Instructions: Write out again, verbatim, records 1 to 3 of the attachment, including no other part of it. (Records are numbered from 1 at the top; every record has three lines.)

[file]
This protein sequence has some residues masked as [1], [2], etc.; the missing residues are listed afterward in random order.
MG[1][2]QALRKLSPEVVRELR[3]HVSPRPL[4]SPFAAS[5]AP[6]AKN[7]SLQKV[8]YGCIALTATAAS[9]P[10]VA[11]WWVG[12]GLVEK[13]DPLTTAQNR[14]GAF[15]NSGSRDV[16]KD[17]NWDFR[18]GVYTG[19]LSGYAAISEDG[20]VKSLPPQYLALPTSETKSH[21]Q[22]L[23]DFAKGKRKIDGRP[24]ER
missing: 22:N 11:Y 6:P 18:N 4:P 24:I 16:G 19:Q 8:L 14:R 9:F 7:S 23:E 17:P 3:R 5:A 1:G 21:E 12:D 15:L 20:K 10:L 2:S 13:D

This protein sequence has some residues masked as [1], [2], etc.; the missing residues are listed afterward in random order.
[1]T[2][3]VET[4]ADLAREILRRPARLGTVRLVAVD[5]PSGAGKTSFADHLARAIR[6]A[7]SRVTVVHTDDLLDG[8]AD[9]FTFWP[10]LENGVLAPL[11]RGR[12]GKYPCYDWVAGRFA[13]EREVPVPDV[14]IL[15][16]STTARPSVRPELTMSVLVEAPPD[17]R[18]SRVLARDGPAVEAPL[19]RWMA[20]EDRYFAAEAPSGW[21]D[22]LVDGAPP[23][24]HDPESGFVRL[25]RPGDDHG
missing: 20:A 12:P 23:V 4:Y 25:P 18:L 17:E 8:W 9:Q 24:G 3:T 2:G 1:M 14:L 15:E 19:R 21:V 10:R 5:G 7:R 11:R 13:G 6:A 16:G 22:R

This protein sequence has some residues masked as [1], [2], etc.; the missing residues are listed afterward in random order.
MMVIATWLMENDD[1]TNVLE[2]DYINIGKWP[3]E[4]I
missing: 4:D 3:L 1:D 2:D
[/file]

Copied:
This protein sequence has some residues masked as [1], [2], etc.; the missing residues are listed afterward in random order.
MG[1][2]QALRKLSPEVVRELR[3]HVSPRPL[4]SPFAAS[5]AP[6]AKN[7]SLQKV[8]YGCIALTATAAS[9]P[10]VA[11]WWVG[12]GLVEK[13]DPLTTAQNR[14]GAF[15]NSGSRDV[16]KD[17]NWDFR[18]GVYTG[19]LSGYAAISEDG[20]VKSLPPQYLALPTSETKSH[21]Q[22]L[23]DFAKGKRKIDGRP[24]ER
missing: 22:N 11:Y 6:P 18:N 4:P 24:I 16:G 19:Q 8:L 14:R 9:F 7:S 23:E 17:P 3:R 5:A 1:G 21:E 12:D 15:L 20:K 10:L 2:S 13:D

This protein sequence has some residues masked as [1], [2], etc.; the missing residues are listed afterward in random order.
[1]T[2][3]VET[4]ADLAREILRRPARLGTVRLVAVD[5]PSGAGKTSFADHLARAIR[6]A[7]SRVTVVHTDDLLDG[8]AD[9]FTFWP[10]LENGVLAPL[11]RGR[12]GKYPCYDWVAGRFA[13]EREVPVPDV[14]IL[15][16]STTARPSVRPELTMSVLVEAPPD[17]R[18]SRVLARDGPAVEAPL[19]RWMA[20]EDRYFAAEAPSGW[21]D[22]LVDGAPP[23][24]HDPESGFVRL[25]RPGDDHG
missing: 20:A 12:P 23:V 4:Y 25:P 18:L 17:E 8:W 9:Q 24:G 3:T 2:G 1:M 14:L 15:E 19:R 21:V 10:R 5:G 7:R 11:R 13:G 6:A 16:G 22:R

This protein sequence has some residues masked as [1], [2], etc.; the missing residues are listed afterward in random order.
MMVIATWLMENDD[1]TNVLE[2]DYINIGKWP[3]E[4]I
missing: 4:D 3:L 1:D 2:D